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Repetitive Saliva Swallowing Test: Norms, Clinical Relevance and the Impact of Saliva Secretion

Authors
  • Persson, Emmelie1
  • Wårdh, Inger2
  • Östberg, Per3, 4
  • 1 Brommageriatriken, Stockholms Sjukhem, Department of Paramedicine, Stockholm, Sweden , Stockholm (Sweden)
  • 2 Karolinska Institutet, Department of Dental Medicine and Academic Centre for Geriatric Dentistry, Stockholm, Sweden , Stockholm (Sweden)
  • 3 Karolinska Institutet, Department of Clinical Science, Intervention and Technology, Division of Speech and Language Pathology, Stockholm, Sweden , Stockholm (Sweden)
  • 4 Karolinska University Hospital, Functional Area Speech and Language Pathology, Stockholm, Sweden , Stockholm (Sweden)
Type
Published Article
Journal
Dysphagia
Publisher
Springer US
Publication Date
Aug 21, 2018
Volume
34
Issue
2
Pages
271–278
Identifiers
DOI: 10.1007/s00455-018-9937-0
Source
Springer Nature
Keywords
License
Green

Abstract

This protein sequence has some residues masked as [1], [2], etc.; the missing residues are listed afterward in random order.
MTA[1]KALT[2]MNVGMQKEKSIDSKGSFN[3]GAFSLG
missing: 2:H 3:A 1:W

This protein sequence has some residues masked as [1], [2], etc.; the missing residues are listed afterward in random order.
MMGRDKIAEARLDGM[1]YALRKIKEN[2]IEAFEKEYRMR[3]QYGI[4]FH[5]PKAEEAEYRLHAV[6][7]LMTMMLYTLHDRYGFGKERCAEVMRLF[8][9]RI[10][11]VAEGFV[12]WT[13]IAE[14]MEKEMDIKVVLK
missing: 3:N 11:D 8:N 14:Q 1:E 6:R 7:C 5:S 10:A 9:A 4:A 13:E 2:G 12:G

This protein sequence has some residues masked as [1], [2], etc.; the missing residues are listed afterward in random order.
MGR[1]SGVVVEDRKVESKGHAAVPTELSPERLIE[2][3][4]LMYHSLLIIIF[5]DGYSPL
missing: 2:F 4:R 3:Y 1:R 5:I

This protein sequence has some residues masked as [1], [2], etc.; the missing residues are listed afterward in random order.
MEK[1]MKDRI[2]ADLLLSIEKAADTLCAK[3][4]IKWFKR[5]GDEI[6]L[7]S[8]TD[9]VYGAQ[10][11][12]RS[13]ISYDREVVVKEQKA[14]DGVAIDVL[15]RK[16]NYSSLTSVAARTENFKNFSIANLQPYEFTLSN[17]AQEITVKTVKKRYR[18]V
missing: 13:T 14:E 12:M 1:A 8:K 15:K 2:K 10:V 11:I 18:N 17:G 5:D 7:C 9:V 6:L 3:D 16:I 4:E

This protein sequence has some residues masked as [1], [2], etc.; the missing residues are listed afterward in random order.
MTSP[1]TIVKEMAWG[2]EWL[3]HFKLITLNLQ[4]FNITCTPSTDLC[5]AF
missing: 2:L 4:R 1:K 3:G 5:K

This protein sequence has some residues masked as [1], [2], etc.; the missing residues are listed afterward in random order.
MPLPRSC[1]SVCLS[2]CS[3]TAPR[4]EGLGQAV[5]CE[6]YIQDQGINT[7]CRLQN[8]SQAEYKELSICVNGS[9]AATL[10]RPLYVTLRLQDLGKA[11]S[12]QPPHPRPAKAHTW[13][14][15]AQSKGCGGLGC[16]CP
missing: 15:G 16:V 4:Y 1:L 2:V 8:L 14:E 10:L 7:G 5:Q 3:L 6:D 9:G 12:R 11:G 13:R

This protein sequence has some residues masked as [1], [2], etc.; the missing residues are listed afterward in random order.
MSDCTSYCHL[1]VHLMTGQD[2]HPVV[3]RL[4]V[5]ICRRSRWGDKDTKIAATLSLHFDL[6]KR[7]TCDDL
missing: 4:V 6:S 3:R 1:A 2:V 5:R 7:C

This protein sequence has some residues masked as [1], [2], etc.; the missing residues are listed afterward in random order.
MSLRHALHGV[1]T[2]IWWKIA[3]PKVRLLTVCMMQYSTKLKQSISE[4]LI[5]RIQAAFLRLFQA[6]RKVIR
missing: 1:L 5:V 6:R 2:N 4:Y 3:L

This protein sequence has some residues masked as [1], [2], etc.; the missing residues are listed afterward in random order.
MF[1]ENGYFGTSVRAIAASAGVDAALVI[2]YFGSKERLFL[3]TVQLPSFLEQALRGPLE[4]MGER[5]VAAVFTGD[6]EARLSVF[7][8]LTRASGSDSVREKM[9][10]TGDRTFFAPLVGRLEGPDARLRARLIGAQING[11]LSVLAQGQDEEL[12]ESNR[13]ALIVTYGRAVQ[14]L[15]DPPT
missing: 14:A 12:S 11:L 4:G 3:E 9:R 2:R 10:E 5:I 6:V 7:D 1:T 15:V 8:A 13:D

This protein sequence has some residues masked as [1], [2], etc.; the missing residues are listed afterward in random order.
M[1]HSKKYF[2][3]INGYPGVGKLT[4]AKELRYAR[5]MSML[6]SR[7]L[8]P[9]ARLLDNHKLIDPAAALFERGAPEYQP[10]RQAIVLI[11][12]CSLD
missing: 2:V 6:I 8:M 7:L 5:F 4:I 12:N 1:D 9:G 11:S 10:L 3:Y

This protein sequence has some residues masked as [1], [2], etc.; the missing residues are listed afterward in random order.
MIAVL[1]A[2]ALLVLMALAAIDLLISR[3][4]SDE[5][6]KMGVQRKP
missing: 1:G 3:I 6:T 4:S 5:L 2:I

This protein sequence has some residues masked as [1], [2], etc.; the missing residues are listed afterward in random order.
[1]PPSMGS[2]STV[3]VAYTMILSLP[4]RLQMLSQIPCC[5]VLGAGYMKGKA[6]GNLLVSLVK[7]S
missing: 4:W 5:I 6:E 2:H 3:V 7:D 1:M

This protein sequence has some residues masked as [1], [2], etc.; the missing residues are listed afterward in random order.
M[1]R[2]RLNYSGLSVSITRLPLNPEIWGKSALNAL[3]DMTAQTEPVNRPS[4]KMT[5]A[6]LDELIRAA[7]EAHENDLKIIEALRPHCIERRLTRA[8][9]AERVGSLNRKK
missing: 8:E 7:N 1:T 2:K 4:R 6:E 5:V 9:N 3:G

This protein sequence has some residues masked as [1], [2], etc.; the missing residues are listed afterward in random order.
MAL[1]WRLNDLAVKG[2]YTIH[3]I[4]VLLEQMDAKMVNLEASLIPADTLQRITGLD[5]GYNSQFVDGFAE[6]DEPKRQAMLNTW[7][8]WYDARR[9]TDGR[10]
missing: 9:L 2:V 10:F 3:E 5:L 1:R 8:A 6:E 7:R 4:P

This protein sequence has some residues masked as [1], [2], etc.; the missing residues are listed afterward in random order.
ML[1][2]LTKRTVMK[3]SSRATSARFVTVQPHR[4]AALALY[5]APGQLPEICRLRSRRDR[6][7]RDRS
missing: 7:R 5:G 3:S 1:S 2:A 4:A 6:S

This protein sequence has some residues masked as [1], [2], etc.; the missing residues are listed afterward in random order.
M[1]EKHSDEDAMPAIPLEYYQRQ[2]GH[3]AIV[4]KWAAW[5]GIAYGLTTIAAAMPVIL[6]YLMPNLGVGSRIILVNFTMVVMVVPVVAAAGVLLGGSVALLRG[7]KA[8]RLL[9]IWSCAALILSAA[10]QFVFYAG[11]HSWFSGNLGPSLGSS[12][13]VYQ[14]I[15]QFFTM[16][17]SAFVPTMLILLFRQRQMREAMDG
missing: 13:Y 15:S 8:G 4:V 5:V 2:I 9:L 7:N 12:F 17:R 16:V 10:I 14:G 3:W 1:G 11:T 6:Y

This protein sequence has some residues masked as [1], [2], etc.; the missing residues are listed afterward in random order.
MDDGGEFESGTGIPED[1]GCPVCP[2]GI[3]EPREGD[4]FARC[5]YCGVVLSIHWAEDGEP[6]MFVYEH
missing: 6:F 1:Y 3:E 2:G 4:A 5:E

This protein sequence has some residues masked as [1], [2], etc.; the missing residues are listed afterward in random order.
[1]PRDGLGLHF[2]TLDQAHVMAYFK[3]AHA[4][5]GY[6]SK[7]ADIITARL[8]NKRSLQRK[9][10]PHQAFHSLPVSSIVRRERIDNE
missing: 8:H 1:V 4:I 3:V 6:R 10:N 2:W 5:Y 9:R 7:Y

Screening tests can be performed to identify stroke patients who require further assessment of swallowing function. The Repetitive Saliva Swallowing Test (RSST) is a screening test during which the patient is asked to swallow saliva as many times as possible for 30 s, while deglutition is counted through palpation of the larynx. This study aimed to establish normative values for three age groups of non-patients (total N = 120) on RSST. One patient group (N = 40) was also recruited from a geriatric stroke unit to assess whether RSST scores predicted outcomes on the Standardised Swallowing Assessment—Svenska (SSA-S), a clinical screening tool here used as a reference test. Since the RSST involves the swallowing of saliva, this study also measured the participants’ saliva secretion in order to examine its effect on RSST performance. This study showed that RSST results vary with age (lower among older) and gender (higher for men than women), while the number of doctor-prescribed medications, objective saliva secretion and self-assessed dryness of mouth did not affect the performance significantly. In comparison to a more extensive clinical screening procedure (SSA-S), the RSST correctly predicted 93% of negative cases and 69% of positive cases. This suggests that patients who show signs of aspiration according to SSA-S have a lower probability of detection with RSST.

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